I got to the surgery center and was taken back to get my blood pressure reading and my eye dilation started. I had to change into a gown, put on a hair net thing, and got a bunch more drops to dilate and numb my eyes, along with antibiotic drops. They put in an IV for the "light sedation."

Then I was wheeled back to the surgery room and told to look at the bright light. I was conscious but because of the light sedation I was feeling pretty good. I was told to stare at the light, so I did. My surgeon didn't say much to me during the procedure but I did express that I was feeling some pain. I'm not sure if she did the iridectomy before the ICL insertion or after. Then my vision went out for about a minute and the surgeon said that the pressure in my eye was very high and they were trying to bring it back down. They put some more medicine in through my IV and my vision came back. Then it was done!

I was wheeled back into my area and the surgeon explained that everything went well. I could tell immediately that my vision was super clear, at least as clear as I could see with contact lenses! However, there was a fog or haze over my vision, kind of like a white veil.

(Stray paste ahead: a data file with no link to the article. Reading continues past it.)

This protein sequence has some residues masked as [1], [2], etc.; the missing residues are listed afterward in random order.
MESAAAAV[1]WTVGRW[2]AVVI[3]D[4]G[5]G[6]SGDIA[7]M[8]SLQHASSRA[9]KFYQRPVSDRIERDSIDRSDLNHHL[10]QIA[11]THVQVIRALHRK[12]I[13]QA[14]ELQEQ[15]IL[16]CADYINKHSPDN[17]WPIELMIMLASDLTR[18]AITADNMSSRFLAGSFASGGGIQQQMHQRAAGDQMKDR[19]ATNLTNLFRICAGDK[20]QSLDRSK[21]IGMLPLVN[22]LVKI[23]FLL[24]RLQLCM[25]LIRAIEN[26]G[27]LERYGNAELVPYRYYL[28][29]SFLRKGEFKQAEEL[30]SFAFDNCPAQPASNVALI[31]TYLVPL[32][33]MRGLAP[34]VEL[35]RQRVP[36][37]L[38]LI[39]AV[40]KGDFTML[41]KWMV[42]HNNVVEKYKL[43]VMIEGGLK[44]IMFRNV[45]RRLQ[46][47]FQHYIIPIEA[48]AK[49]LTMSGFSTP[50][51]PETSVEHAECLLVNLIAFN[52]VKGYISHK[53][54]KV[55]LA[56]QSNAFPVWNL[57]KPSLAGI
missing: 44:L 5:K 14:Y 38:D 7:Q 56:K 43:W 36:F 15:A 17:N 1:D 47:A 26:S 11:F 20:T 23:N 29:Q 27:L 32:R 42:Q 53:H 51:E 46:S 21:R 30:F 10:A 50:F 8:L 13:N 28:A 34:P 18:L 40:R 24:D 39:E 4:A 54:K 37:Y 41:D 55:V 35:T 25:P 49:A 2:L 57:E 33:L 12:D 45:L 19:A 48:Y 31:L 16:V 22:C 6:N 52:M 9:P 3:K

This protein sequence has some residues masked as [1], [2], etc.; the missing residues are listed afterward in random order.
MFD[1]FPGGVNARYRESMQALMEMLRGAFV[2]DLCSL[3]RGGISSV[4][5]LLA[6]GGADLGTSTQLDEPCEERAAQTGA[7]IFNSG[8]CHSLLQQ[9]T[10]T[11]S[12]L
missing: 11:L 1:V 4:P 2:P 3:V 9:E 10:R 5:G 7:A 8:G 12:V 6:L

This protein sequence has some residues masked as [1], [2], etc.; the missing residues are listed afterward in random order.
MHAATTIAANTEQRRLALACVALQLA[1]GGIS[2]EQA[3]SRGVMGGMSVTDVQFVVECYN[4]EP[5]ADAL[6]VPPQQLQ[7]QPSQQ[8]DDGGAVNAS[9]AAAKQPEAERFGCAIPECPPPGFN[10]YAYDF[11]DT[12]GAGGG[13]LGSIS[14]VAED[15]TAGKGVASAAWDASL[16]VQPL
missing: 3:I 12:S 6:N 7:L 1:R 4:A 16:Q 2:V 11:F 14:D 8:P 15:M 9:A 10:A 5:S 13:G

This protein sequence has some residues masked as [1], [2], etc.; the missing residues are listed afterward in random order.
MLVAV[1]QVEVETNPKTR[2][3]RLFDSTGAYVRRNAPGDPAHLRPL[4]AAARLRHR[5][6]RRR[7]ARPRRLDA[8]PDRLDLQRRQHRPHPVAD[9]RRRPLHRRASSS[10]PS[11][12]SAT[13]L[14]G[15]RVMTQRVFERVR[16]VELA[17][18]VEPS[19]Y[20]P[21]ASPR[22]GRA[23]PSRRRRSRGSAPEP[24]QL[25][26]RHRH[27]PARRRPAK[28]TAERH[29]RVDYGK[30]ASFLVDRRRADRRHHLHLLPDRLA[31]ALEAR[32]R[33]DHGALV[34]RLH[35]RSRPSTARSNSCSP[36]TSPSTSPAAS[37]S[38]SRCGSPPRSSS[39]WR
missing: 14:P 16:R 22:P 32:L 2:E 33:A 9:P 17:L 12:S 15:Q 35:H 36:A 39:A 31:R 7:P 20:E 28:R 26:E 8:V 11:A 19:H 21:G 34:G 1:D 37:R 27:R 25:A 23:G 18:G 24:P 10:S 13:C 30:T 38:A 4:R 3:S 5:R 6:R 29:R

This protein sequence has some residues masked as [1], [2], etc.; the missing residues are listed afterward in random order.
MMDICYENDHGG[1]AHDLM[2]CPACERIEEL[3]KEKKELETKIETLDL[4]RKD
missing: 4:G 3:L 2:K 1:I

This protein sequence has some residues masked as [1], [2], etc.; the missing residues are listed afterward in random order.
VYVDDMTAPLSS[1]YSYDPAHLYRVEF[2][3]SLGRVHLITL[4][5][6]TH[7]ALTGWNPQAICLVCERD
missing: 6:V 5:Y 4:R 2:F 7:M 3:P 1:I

They said I could leave and get some lunch and to come back in two hours. I changed back into my clothes and left. I tried to eat lunch but wasn't very hungry. 

When I went back to the office, my surgeon again said everything went well and my eye pressure raised because of the gel they squirt inside the eye to help protect structures in the eye during ICL insertion. I got a prescription for one day of pressure-lowering pills and they said they would check my eye pressure again tomorrow. The surgeon checked my vision and seemed very surprised that I could read the 20/20 line perfectly! 

At the end of the day, my eye was very red and sore and it felt like something was in my eye. It felt most comfortable to keep it close. 

Day 2: Hazy


Last night I wore my eye shield, and today I woke up and my vision was still hazy/foggy. It's weird because everything is really sharp but it's like I'm not seeing as much contrast because everything is whiter and more washed out. My pupil is sill a bit dilated. I can't really tell where the iridectomy is. My eye still feels sore and is a little red, but feels much better than yesterday. 

Today I had a follow up appointment which I could have driven to myself but just to be safe I got a ride since this appointment location is about 30 minutes away. My appointment was quick. My eye pressure was normal, and I could read every letter on the 20/15 line! Amazing! I asked when the haze/fog would go away and was told in about a week. 

I'm noticing that when it's dark, I see some thin halos around lights. When it's dark inside and I watch TV, I also see some larger/fuzzier halos radiating from the bright spots on the TV. 

Day 3-4: Healing